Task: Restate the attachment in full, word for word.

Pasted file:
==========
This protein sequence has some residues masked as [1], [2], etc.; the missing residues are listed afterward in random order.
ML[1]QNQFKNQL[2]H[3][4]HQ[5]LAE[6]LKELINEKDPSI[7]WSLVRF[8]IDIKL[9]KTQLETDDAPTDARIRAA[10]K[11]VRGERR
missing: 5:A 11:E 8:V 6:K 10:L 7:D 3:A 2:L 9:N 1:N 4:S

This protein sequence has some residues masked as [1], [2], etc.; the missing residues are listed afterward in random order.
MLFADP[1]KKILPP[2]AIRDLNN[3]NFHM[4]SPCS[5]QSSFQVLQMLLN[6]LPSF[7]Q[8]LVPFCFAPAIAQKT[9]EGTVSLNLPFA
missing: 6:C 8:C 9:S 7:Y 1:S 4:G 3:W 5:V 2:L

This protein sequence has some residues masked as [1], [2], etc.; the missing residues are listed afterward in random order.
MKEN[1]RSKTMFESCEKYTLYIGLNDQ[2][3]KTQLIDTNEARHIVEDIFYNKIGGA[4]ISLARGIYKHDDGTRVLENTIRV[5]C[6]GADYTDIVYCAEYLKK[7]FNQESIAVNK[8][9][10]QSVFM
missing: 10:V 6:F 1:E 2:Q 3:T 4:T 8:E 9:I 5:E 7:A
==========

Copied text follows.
This protein sequence has some residues masked as [1], [2], etc.; the missing residues are listed afterward in random order.
ML[1]QNQFKNQL[2]H[3][4]HQ[5]LAE[6]LKELINEKDPSI[7]WSLVRF[8]IDIKL[9]KTQLETDDAPTDARIRAA[10]K[11]VRGERR
missing: 5:A 11:E 8:V 6:K 10:L 7:D 3:A 2:L 9:N 1:N 4:S

This protein sequence has some residues masked as [1], [2], etc.; the missing residues are listed afterward in random order.
MLFADP[1]KKILPP[2]AIRDLNN[3]NFHM[4]SPCS[5]QSSFQVLQMLLN[6]LPSF[7]Q[8]LVPFCFAPAIAQKT[9]EGTVSLNLPFA
missing: 6:C 8:C 9:S 7:Y 1:S 4:G 3:W 5:V 2:L

This protein sequence has some residues masked as [1], [2], etc.; the missing residues are listed afterward in random order.
MKEN[1]RSKTMFESCEKYTLYIGLNDQ[2][3]KTQLIDTNEARHIVEDIFYNKIGGA[4]ISLARGIYKHDDGTRVLENTIRV[5]C[6]GADYTDIVYCAEYLKK[7]FNQESIAVNK[8][9][10]QSVFM
missing: 10:V 6:F 1:E 2:Q 3:T 4:T 8:E 9:I 5:E 7:A